III. Symbolic Manipulation


Feb 1327

Intro. to Mathematica

Mathematica, handouts


IV. Classical Systems (continued)


Mar 427

Chaos

Chap 6 CSM

Apr 110

Numerical Integration, Errors

Chap 11 CSM, Chapter 4 NR


V. Nondeterministic Systems


Apr 1517

Random Numbers

Chap 7 CSM, Math. Notes

Apr 2224

Data Fitting

Chap 15 NR




BIBLIOGRAPHY
Required Text
Harvey Gould, Jan Tobochnik, and Wolfgang Christian,
An Introduction to Computer Simulation
Methods  Applications to Physical Systems, Third Edition, Pearson/Addison
Wesley (2006).
Other References
Forman S. Acton, Numerical Methods That Work, Harper Row (1970).
A.V. Aho, B. W. Kernighan and P. J. Weinberger, The AWK Programming
Language, AddisonWesley (1988).
*R.L. Burden and J. D. Faires, Numerical Analysis, Seventh Edition,
BrooksCole (2001).
D.M. Etter, Problem Solving with Structured FORTRAN 77, Benjamin/Cummins
(1984).
F.L. Friedman and E.B. Koffman, Problem Solving and Structured Progamming
in FORTRAN, Addison Wesley (1990).
R. Gass, Mathematica for Scientists and Engineers, Prentice Hall
(1998).
N.J. Giordano and H. Nakanishi, Computational Physics, Second Edition,
Prentice Hall (2006).
*R. Glassey, Numerical Computation Using C, Academic (1993).
R.W. Hamming, Numerical Methods for Scientists and Engineers,
McGrawHill (1987).
Dieter W. Heermann, Computer Simulations Methods in Theoretical Physics,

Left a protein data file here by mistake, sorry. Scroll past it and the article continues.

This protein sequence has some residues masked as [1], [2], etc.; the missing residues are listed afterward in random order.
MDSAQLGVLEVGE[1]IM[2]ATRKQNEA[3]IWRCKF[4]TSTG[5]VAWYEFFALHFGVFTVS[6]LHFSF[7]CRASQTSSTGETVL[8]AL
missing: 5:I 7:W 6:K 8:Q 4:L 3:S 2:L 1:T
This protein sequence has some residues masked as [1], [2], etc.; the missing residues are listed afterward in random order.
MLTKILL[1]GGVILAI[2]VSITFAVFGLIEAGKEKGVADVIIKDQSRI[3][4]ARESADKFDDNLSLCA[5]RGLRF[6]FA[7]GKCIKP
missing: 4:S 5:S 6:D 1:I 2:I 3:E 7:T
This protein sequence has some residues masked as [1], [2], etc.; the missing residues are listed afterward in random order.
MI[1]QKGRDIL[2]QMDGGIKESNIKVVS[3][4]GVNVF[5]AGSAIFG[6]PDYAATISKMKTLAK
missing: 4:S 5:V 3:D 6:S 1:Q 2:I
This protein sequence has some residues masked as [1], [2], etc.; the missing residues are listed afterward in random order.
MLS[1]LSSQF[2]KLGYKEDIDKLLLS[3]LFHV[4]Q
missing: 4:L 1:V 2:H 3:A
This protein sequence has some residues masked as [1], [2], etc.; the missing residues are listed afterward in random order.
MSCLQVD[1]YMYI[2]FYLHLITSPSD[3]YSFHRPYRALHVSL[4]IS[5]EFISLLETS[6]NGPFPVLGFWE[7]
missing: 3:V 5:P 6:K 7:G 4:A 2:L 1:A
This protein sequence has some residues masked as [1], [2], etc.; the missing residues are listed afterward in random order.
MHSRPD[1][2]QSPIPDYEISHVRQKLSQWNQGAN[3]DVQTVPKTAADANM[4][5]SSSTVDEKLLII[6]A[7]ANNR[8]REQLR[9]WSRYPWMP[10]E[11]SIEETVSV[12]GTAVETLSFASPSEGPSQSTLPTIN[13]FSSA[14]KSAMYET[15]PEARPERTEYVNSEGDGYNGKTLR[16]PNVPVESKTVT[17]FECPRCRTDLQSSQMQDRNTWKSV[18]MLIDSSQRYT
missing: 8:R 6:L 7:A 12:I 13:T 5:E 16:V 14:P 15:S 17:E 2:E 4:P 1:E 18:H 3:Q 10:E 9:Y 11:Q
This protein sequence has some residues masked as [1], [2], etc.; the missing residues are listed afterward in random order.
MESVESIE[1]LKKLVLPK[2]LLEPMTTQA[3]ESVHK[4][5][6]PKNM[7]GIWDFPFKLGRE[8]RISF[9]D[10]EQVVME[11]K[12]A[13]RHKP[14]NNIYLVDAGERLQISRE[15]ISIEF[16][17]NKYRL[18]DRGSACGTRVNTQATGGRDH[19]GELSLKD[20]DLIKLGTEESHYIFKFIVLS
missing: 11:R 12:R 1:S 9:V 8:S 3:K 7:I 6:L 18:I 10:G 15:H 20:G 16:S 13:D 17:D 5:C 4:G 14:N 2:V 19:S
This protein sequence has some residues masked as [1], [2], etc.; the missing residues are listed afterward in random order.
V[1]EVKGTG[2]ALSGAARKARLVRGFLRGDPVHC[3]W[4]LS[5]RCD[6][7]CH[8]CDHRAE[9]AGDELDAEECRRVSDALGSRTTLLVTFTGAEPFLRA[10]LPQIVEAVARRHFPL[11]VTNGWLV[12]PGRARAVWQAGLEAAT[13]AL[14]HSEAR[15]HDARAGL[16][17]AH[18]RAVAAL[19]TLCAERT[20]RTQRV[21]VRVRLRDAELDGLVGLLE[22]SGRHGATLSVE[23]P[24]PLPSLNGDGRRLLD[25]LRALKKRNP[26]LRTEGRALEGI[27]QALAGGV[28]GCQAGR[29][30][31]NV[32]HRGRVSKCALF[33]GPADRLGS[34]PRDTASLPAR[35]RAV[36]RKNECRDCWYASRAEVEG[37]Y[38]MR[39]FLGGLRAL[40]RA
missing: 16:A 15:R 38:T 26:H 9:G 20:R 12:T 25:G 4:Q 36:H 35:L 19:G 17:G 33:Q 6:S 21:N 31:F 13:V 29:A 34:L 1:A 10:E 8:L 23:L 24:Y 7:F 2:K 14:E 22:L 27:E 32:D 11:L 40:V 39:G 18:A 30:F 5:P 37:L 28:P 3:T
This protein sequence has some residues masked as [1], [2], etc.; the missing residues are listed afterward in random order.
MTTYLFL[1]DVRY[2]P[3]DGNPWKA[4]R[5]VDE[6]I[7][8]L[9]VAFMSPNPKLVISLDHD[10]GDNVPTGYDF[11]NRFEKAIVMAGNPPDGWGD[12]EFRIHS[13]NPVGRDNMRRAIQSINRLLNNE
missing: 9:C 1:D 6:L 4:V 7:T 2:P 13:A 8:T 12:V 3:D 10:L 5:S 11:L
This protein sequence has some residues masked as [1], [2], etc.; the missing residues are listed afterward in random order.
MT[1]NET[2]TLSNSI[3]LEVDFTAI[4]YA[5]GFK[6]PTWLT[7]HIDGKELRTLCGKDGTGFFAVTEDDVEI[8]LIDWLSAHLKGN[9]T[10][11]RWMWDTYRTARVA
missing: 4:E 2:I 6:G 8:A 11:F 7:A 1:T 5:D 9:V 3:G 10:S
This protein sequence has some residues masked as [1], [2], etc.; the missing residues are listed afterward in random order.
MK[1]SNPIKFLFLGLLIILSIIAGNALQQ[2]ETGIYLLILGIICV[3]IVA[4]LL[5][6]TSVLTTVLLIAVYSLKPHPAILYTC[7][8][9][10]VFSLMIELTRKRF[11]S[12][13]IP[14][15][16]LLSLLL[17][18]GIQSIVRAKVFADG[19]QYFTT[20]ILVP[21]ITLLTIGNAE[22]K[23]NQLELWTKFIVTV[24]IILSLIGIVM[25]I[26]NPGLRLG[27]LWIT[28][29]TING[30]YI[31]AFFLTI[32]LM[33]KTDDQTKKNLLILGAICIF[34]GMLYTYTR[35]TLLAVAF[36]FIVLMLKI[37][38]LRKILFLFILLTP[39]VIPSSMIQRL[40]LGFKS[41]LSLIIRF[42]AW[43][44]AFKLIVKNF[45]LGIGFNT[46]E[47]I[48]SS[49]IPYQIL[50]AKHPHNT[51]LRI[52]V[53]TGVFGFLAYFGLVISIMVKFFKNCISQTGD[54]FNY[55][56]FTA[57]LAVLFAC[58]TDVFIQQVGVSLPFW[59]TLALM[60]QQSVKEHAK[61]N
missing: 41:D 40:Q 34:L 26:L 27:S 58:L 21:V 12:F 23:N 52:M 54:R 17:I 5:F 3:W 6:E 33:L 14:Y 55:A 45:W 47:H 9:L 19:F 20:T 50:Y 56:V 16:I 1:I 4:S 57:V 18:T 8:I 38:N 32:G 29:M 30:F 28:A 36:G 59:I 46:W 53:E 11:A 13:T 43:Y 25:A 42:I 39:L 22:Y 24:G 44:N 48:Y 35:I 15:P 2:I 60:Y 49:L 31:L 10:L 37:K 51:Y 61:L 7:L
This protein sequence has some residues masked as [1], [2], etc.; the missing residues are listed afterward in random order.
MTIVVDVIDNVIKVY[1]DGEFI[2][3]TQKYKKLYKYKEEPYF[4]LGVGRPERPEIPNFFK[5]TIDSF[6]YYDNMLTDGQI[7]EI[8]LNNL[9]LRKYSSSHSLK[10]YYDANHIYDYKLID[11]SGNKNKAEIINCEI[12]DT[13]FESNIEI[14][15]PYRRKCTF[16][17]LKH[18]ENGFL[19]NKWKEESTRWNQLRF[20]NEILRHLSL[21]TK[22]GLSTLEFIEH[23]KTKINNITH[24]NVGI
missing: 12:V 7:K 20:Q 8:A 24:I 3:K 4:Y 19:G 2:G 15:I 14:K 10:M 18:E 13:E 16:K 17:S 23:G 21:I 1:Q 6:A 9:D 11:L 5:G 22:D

Springer (1990).
Malvin H. Kalos and Paula A. Whitlock, Monte Carlo Methods, WileyInterscience
(1986).
*Steven E. Koonin and Dawn Meredith, Computational Physics (FORTRAN
Version), AddisonWesley (1990).
Donald E. Knuth, The Art of Computer Programming, Vols. 13,
Addison Wesley (1973).
*Brian W. Kernighan and P. J. Plauger, The Elements of Programming
Style, McGrawHill (1978).
*Daniel D. McCracken and William I. Salmon, Computing for Engineers
and Scientists with FORTRAN 77, Wiley (1988).
*Henry McGilton and Rachel Morgan, Introducing the UNIX System,
McGraw Hill (1983); Introducing the UNIX System V, McGraw Hill
(1987).
A. Oram and S. Talbott, Managing Projects with make, O'Reilly
& Associates (1991).
*William H. Press, Brian P. Flannery, Saul A. Teukolsky, and William
T. Vetterling, Numerical Recipes  The Art of Scientific Computing,
Cambridge.
*J. Denbigh Starkey and Rockford J. Ross, Fundamental Programming
with FORTRAN 77, West Publishing (1987).
L. Wall and R.L. Schwartz, Programming perl, O'Reilly & Associates
(1991).
*S. Wolfram, Mathematica Book, Cambridge (latest edition).
*On reserve in Swain Hall Library.
UNIX is a trademark of Bell Laboratories.